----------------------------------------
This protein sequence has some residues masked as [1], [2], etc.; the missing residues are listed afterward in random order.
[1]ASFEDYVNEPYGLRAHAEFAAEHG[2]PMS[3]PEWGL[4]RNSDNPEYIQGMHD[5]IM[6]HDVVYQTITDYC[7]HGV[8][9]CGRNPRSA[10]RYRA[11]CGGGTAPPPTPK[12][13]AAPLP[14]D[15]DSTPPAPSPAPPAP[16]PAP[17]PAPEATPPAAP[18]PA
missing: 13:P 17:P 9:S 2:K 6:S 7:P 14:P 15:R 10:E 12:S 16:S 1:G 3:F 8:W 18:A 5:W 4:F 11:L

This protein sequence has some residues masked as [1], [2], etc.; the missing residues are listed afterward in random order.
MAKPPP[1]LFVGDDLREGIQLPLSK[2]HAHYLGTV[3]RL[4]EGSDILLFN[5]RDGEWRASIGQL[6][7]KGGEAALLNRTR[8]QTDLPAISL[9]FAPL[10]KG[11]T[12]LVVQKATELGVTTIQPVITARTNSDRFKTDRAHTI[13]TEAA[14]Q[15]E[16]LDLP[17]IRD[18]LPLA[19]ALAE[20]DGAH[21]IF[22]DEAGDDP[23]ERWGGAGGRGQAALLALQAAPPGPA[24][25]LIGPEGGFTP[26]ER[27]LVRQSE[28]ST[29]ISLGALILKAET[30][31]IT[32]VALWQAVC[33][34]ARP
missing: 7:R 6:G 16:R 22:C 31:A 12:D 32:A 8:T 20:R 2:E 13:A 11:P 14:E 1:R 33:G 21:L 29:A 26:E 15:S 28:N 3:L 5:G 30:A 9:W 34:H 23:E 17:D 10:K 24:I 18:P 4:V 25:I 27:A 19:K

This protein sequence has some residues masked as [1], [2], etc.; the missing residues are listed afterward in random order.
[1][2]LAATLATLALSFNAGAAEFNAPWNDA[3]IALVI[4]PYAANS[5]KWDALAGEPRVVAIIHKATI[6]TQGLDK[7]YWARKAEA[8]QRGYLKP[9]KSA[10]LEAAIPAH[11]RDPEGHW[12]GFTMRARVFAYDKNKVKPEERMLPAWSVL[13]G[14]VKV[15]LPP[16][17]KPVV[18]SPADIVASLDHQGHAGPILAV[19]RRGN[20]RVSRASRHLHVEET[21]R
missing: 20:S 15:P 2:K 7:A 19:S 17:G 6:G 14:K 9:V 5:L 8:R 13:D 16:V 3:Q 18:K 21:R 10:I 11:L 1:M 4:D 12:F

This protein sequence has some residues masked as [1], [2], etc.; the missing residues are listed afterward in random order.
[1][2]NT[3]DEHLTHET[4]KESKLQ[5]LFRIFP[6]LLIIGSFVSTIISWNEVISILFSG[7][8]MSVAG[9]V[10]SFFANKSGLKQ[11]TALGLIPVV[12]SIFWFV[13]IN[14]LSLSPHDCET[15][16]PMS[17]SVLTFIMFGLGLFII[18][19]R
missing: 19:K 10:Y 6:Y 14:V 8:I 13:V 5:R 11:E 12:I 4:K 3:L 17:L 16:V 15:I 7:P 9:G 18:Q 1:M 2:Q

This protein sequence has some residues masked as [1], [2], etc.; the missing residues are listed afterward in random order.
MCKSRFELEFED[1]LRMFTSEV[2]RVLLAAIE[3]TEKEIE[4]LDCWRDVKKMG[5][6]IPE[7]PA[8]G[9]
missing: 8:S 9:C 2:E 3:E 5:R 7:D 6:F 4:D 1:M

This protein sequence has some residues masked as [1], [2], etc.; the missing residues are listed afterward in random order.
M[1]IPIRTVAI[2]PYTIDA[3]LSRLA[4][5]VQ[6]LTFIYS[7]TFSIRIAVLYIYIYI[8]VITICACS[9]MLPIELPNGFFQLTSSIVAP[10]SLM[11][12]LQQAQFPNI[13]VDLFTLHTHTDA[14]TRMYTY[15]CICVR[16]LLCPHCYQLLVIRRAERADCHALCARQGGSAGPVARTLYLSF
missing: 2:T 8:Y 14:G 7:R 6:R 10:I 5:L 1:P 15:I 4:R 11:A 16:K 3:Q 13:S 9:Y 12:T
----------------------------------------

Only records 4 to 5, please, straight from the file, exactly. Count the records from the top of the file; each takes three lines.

This protein sequence has some residues masked as [1], [2], etc.; the missing residues are listed afterward in random order.
[1][2]NT[3]DEHLTHET[4]KESKLQ[5]LFRIFP[6]LLIIGSFVSTIISWNEVISILFSG[7][8]MSVAG[9]V[10]SFFANKSGLKQ[11]TALGLIPVV[12]SIFWFV[13]IN[14]LSLSPHDCET[15][16]PMS[17]SVLTFIMFGLGLFII[18][19]R
missing: 19:K 10:Y 6:Y 14:V 8:I 13:V 5:R 11:E 12:I 4:K 3:L 17:L 16:V 15:I 7:P 9:G 18:Q 1:M 2:Q

This protein sequence has some residues masked as [1], [2], etc.; the missing residues are listed afterward in random order.
MCKSRFELEFED[1]LRMFTSEV[2]RVLLAAIE[3]TEKEIE[4]LDCWRDVKKMG[5][6]IPE[7]PA[8]G[9]
missing: 8:S 9:C 2:E 3:E 5:R 7:D 6:F 4:D 1:M